Injuries continued to plague Skaggs' career with the Angels. He missed 14 weeks of the 2017 season with a strained right oblique,[32] ultimately posting a 2–6 record with a 4.55 ERA.[10] Skaggs also missed two months of the 2018 season with an adductor muscle strain.[33] Despite this, the 2018 season proved his career high in wins (eight), starts (24), innings pitched (​125 13) and strikeouts (129), and his 0.84 ERA in June was the lowest on the team (minimum 30 innings).[10] He posted an 8–10 record for the season, with an overall ERA of 4.02.[34]

Shortly into the 2019 season, Skaggs sprained his left ankle in a game against the Chicago Cubs.[35] After returning from the injury on April 26, 2019,[36] he quickly bounced back, going 7–7 with a 4.29 ERA and 78 strikeouts. Through the end of June, Skaggs was the Angels team leader in wins and strikeouts for the 2019 season.[37] For his major league career, he had a 28–38 win-loss record, a 4.41 ERA, and 476 strikeouts in ​520 23 innings pitched.[38]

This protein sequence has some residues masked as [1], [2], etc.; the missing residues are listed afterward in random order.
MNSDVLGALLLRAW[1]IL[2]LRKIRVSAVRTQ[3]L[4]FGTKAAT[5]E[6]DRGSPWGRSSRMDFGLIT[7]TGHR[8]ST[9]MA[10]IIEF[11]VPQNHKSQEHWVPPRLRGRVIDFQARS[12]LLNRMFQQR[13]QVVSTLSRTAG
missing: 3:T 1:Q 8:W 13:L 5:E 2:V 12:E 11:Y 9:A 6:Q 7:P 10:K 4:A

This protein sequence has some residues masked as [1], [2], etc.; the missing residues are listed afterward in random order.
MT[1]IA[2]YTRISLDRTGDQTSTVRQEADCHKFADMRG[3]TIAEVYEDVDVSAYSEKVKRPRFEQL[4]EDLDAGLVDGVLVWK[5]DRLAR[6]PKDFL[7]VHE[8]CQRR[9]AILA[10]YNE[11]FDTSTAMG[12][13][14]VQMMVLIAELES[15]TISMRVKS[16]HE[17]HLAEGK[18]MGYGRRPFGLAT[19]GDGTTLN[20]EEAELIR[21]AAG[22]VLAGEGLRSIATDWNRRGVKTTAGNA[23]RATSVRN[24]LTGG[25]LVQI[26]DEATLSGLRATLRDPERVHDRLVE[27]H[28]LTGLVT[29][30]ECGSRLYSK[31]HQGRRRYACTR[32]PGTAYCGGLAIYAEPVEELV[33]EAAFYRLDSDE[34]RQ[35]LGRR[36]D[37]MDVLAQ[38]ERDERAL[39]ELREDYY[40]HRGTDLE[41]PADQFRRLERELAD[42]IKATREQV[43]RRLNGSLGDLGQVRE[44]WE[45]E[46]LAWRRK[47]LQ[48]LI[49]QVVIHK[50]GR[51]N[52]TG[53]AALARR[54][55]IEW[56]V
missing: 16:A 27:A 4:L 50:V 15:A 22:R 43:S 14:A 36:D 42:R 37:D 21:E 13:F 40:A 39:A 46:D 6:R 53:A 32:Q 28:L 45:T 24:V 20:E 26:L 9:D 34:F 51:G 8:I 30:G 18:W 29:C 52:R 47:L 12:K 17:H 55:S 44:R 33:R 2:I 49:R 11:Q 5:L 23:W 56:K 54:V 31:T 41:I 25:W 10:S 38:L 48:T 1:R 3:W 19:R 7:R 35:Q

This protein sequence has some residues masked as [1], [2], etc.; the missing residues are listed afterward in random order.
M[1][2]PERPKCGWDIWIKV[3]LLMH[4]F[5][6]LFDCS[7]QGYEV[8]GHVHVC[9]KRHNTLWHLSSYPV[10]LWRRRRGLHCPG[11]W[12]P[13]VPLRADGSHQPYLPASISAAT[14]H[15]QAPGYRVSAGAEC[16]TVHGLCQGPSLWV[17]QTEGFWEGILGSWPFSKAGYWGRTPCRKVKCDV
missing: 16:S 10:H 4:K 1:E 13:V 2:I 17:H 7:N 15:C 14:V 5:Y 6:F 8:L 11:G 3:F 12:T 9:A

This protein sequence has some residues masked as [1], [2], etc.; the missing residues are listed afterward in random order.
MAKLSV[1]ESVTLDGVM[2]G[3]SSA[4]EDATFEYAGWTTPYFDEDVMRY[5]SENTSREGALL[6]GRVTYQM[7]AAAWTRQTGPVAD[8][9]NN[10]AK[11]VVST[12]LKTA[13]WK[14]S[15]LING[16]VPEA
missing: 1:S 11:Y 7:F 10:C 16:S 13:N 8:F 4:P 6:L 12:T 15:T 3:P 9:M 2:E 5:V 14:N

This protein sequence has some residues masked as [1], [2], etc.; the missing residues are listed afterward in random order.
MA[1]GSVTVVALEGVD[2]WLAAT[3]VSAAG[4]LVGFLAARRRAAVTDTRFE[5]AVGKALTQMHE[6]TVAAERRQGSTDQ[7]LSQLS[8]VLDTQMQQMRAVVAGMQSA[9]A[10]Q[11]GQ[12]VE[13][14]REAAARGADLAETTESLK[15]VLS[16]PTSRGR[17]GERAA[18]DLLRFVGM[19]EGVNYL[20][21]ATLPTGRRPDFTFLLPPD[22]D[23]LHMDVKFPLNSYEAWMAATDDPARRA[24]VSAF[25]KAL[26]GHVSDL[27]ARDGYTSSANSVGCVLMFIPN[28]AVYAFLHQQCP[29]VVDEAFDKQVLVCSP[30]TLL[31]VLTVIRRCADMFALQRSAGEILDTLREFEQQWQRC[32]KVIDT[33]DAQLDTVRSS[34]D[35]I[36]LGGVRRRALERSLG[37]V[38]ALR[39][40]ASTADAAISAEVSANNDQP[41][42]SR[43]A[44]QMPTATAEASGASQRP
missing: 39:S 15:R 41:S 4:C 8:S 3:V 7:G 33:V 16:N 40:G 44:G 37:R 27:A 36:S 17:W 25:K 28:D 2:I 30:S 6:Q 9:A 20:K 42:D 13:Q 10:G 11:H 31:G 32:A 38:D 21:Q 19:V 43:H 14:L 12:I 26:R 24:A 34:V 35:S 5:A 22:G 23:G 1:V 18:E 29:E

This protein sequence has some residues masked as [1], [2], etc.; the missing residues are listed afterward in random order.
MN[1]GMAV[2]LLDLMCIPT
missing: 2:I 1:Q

Pitching style[edit]

A 2009 MLB scouting report described Skaggs as a "young Barry Zito type," a "decent lefty" with "two above-average pitches." His 92 mph (148 km/h) fastball and 70 to 73 mph (113 to 117 km/h) curveball were particularly praised, while the report expressed some weakness on his pitch delivery.[39] A 2012 preseason report from Baseball America praised Skaggs' curveball and 88 to 93 mph (142 to 150 km/h) fastball, while declaring his changeup "at least an average pitch" that sits between 78 and 82 mph (126 and 132 km/h).[40] That same year, Mike Newman of FanGraphs proclaimed Skaggs' 72 to 76 miles per hour (116–122 km/h) curveball the best in Minor League Baseball.[41] By 2014, his main pitches included a 94 mph (151 km/h) four-seam fastball, a curveball, and a changeup, occasionally utilizing a sinker as a self-proclaimed "secret weapon."[42][43]